It wasn't more work than mine.

If it was, I do not think I would repeatedly advertise that.

And everyone deserves a chance to fly

Monday, October 3, 2011

Today's email

Our 14-year-old dog Abbey died last month. The day after she passed away my 4-year-old daughter Meredith was crying and talking about how much she missed Abbey. She asked if we could write a letter to God so that when Abbey got to heaven, God would recognize her. I told her that I thought we could so, and she dictated these words:

Dear God,
Will you please take care of my dog? She died yesterday and is with you in heaven. I miss her very much. I am happy that you let me have her as my dog even though she got sick.

I hope you will play with her. She likes to swim and play with balls. I am sending a picture of her so when you see her you will know that she is my dog. I really miss her.

Love, Meredith

We put the letter in an envelope with a picture of Abbey and Meredith and addressed it to God/Heaven. We put our return address on it. Then Meredith pasted several stamps on the front of the envelope because she said it would take lots of stamps to get the letter all the way to heaven. That afternoon she dropped it into the letter box at the post office. A few days later, she asked if God had gotten the letter yet. I told her that I thought He had.

Yesterday, there was a package wrapped in gold paper on our front porch addressed, 'To Meredith' in an unfamiliar hand. Meredith opened it. Inside was a book by Mr. Rogers called, 'When a Pet Dies.' Taped to the inside front cover was the letter we had written to God in its opened envelope. On the opposite page was the picture of Abbey & Meredith and this note:

Dear Meredith,
Abbey arrived safely in heaven. Having the picture was a big help and I recognized her right away.

Abbey isn't sick anymore. Her spirit is here with me just like it stays in your heart. Abbey loved being your dog. Since we don't need our bodies in heaven, I don't have any pockets to keep your picture in so I am sending it back to you in this little book for you to keep and have something to remember Abbey by.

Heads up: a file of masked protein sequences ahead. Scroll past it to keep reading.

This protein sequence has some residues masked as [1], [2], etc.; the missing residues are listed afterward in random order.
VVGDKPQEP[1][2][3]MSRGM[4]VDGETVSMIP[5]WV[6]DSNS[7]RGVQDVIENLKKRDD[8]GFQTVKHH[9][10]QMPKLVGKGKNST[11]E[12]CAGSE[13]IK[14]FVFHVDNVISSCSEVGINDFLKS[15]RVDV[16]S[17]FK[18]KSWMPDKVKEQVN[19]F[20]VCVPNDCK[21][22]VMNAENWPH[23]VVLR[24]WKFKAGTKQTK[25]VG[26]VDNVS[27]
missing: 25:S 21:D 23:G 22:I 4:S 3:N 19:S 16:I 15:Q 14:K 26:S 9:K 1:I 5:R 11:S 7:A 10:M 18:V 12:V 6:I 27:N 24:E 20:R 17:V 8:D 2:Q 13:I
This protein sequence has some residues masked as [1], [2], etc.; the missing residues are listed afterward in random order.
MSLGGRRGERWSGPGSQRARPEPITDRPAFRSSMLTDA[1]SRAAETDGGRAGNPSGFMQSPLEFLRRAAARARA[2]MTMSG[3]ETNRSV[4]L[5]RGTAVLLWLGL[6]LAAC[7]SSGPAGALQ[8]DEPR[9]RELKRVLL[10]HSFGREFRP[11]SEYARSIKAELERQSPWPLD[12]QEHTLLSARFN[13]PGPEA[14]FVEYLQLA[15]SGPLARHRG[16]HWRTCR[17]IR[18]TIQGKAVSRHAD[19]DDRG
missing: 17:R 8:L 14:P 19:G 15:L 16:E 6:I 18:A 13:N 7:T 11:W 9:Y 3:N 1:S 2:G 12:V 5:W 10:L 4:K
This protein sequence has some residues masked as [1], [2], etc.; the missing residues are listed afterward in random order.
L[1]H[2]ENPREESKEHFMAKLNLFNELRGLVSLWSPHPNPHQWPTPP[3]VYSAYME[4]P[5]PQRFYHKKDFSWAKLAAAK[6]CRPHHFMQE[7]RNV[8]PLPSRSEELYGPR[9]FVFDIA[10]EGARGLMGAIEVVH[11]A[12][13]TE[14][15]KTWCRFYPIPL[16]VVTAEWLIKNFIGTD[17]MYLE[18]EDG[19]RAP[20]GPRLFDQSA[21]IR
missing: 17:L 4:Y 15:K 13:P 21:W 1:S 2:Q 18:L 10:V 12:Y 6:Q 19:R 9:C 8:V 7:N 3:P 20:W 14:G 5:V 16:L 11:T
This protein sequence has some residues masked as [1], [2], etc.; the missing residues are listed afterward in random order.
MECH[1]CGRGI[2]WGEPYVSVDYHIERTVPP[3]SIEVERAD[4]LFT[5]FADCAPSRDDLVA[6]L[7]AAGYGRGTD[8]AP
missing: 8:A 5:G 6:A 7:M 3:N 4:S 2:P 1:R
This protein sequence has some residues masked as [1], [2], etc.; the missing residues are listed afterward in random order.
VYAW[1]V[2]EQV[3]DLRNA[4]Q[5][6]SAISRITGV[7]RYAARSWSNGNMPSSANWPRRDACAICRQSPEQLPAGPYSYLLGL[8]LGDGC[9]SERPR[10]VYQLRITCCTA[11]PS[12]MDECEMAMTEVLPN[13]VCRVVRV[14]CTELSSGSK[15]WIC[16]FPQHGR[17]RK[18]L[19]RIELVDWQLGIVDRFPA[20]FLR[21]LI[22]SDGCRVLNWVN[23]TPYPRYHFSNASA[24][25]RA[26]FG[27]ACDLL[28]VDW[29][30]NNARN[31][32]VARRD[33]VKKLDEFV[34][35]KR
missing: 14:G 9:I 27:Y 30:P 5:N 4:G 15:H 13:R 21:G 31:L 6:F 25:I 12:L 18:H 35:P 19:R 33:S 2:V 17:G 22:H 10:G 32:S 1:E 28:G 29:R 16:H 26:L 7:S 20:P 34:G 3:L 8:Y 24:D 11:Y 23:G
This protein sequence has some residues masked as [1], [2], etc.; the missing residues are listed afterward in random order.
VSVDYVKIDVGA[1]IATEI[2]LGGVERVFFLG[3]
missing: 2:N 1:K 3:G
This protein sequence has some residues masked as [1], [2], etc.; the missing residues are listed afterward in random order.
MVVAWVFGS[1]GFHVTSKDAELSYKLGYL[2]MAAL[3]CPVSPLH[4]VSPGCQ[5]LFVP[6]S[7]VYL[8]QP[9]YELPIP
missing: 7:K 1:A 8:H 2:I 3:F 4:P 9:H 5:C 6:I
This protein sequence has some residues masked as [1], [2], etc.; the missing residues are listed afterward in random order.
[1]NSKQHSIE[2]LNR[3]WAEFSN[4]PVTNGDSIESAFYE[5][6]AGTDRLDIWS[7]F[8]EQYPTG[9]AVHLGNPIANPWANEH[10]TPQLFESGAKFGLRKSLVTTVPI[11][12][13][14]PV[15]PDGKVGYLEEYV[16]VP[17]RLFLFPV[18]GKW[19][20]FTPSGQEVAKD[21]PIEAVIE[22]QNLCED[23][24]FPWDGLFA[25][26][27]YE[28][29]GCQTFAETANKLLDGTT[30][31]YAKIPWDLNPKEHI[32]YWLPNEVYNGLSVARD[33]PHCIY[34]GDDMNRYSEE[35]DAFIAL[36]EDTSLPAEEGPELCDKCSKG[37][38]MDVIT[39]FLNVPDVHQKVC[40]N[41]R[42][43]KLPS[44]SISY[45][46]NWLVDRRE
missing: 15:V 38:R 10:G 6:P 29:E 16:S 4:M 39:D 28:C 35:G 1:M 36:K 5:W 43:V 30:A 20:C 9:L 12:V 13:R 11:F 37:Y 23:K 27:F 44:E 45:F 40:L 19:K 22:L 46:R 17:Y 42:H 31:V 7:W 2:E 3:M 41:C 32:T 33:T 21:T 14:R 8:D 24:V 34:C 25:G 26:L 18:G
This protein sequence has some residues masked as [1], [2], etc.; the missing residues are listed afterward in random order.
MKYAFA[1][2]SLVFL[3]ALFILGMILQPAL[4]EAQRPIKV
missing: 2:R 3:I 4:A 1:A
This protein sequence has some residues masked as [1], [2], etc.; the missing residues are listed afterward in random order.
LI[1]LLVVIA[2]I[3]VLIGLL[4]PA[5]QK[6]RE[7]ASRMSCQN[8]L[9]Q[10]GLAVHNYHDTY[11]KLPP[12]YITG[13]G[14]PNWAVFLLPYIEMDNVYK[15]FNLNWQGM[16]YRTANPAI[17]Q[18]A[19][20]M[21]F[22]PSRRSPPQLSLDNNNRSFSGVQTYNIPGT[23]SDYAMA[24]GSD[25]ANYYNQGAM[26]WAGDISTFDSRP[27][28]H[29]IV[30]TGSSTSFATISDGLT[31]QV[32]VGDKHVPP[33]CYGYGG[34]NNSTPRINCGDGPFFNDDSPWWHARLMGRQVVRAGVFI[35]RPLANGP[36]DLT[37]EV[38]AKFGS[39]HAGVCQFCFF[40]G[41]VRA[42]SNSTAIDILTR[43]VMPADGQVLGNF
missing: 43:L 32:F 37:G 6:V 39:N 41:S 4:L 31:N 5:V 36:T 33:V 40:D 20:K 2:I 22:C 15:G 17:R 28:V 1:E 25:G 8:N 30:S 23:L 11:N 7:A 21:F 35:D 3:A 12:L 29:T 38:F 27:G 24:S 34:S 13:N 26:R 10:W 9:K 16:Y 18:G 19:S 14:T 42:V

Thank you for the beautiful letter and thank your mother for helping you write it and sending it to me. What a wonderful mother you have. I picked her especially for you. I send my blessings every day and remember that I love you very much. By the way, I'm easy to find. I am wherever there is love.

Love, God

Don't say you're too busy to forward this. Just go ahead and do it.

Sunday, October 2, 2011

Saturday, October 1, 2011


Thank Crafty This and That and County Clip Art for the laugh.

And yes, I know who I pictured.

And no, I'm not telling.

Six Word Saturday times 2

Can you increase rigor without pain?

Who is preparing for Common Core?

For more Six Word Saturday participants, click here.


We keep getting told to increase rigor. But, we have dumbed down the academics in order for the kids to pass and no administrator wants to be the one in charge when the grades go down.

I cannot see a way to increase rigor, hold the kids to a higher standard, for a group of students who have not had to work hard without having that painful moment of their grades dropping.

We have taken a baby step - changing how much they can fix a failed test grade. I am struck by the number of students who earned lower than a 50 on a test and still insist "but I need an A in this class."

Well, you have to do better on the tests.

Common Core.

Is anyone in a state planing on doing this? I want to know what preparation they are giving you.

We roll it out next year.